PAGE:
Tig Notaro portrait (left) and self-portait by Annie Vorobetz / Courtesy images

‘Themme Fatale’ Exhibit Explores Comedy and Sexuality

Nonbinary artist Annie Vorobetz will launch their first exhibit, “Themme Fatale,” a pop-up digital art show exploring comedy, gender and sexuality, at Dynamic El Dorado on April 16.

 

Armed with a mouse, Vorobetz’s first works were cultivated on Photoshop. Driven toward developing new hobbies during the pandemic, they started creating digital art on their iPad, from lore of mystical enchantresses to portraits of lovable local comedians. From there, “Themme Fatale” was born.

 

“Themme Fatale” will premiere on April 16 at Dynamic El Dorado, which regularly hosts improv shows, comedy festivals, and more.

 

Vorobetz coined the exhibit name, “Themme Fatale” as a play on words on the term “femme fatale,” often used to describe an alluring female character who ensnares and destroys men. Historically, “femme fatale” characters have been seductresses exploring their sexuality. Such figures range from Morgan le Fay in the Arthurian myths to Alex Vause of “Orange is the New Black.”

 

Vorobetz’s art directly draws from this femme fatale spinoff. Half of the exhibit features portraits of comedians or films they found impactful. Other artworks incorporate imagery of women, focusing on the female form. Vorobetz told Georgia Voice that the work has some unrealistic, fantastic elements like horns or blue-green skin. While the imagery of the bodies is mystical, the intimacy of the work is innately human, simply capturing “women loving women.” Vorobetz said the art features “creatures that don’t exist, but it’s still clearly two women … loving each other.”

 

Their background in art transcends mediums — from a stint in film school to a passion for sculpting to learning to play the ukulele. One of Vorobetz’s first forays into art was attending film school, where they made a lot of video art. While they loved film, Vorobetz noted that attending school for art can kill your passion. Still, they were always growing, always drawing and their love of art transcended the draining aspects of school. Notably, Vorobetz has always been drawn to comedy, and their longstanding appreciation was a focal source of inspiration for their work. They credited Tig Notaro as a favorite: “queerness was just like a natural part of her performance,” Vorobetz said of Notaro.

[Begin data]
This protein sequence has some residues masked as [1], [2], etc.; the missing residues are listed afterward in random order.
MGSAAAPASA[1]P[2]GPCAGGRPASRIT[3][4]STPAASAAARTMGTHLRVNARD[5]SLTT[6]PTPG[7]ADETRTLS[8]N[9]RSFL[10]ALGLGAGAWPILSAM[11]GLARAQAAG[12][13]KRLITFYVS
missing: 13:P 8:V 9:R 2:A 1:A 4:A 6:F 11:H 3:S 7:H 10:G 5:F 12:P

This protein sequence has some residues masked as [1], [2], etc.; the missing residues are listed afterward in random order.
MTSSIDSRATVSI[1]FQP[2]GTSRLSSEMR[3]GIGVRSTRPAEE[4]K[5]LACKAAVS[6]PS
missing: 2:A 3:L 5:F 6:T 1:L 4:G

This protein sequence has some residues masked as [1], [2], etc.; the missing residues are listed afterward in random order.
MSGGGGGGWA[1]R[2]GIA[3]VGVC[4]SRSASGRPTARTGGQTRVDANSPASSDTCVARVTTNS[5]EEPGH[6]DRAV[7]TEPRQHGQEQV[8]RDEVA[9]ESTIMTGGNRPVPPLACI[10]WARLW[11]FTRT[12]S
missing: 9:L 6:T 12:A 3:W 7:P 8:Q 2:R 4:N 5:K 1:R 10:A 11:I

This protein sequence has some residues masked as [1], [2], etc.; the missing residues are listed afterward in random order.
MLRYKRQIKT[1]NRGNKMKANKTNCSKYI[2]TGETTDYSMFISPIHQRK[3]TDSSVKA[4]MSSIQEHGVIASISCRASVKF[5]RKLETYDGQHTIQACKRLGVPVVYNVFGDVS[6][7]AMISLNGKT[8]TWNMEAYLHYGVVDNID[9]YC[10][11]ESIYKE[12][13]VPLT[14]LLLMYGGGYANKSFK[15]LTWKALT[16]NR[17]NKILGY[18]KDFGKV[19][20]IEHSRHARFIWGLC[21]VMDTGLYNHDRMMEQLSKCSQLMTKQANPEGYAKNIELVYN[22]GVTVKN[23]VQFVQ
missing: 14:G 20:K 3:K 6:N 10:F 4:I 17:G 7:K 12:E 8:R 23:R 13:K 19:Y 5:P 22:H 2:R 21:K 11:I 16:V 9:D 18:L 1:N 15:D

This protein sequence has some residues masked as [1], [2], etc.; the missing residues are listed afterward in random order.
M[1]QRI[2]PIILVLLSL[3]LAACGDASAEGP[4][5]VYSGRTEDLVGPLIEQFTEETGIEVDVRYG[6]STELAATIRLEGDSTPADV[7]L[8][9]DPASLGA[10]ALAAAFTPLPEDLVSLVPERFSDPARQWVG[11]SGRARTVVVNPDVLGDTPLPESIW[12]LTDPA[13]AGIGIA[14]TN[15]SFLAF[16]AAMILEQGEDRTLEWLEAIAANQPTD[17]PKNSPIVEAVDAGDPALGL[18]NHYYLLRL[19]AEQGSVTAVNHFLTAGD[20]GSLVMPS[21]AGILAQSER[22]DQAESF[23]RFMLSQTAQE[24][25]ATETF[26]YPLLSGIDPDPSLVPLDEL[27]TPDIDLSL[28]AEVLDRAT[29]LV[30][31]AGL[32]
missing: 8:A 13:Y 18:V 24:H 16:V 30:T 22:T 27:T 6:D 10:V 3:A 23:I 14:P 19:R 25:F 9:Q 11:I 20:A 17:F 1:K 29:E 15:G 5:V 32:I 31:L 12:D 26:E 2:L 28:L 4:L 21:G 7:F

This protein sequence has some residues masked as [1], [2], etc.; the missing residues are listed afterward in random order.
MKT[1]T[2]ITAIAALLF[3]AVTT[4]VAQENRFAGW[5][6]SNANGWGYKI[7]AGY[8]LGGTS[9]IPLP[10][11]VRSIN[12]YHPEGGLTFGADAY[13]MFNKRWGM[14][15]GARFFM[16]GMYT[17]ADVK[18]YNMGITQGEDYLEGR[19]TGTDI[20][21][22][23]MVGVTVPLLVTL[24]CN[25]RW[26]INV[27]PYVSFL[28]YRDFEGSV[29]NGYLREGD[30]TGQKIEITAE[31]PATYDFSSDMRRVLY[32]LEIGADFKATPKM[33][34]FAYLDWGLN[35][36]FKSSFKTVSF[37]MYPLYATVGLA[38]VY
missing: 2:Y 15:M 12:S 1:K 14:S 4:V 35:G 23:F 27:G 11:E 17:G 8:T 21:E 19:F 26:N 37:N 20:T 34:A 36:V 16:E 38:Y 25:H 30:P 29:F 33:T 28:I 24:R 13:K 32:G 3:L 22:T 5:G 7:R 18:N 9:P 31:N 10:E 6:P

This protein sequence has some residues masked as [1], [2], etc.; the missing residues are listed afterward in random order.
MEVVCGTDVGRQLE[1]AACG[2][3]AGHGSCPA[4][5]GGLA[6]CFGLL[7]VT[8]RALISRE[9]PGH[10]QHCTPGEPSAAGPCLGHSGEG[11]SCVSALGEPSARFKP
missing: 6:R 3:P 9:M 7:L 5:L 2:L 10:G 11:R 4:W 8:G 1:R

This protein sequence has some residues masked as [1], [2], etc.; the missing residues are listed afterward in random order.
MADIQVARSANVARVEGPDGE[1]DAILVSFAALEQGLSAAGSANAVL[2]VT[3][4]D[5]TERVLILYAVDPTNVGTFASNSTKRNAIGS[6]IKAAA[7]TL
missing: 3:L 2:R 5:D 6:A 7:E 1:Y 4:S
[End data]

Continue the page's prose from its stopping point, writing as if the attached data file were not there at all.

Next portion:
Vorobetz discovered their love of comedy with a previous partner. They became enthralled with comedy in all forms, whether it was through performing, reading or watching. Whether they turned to comedy as an outlet after a particularly long day or as a way to connect people, comedy for Vorobetz was always about making people laugh. They dabble in improv as well, appreciating its “feministic” feeling and its ability to serve as a space to embrace weirdness. Being the “funny kid” growing up, Vorobetz has always loved being in a room full of people laughing. Still, their art is indisputably personal.

 

“Art is first and foremost for me,” Vorobetz said.

 

Vorobetz came out as queer in their 30s, which they considered to be later in life. Since then, their queerness has become a central part of their art.

 

“It’s been very important to me to first of all, educate myself as much as I can about the LGBT+ community,” Vorobetz said. “And also … that I’m comfortable with that side of me. Make sure it’s represented in everything I do.”

 

“Themme Fatale” will premiere on April 16 and end on May 31 at Dynamic El Dorado (572 Edgewood Ave SE #116).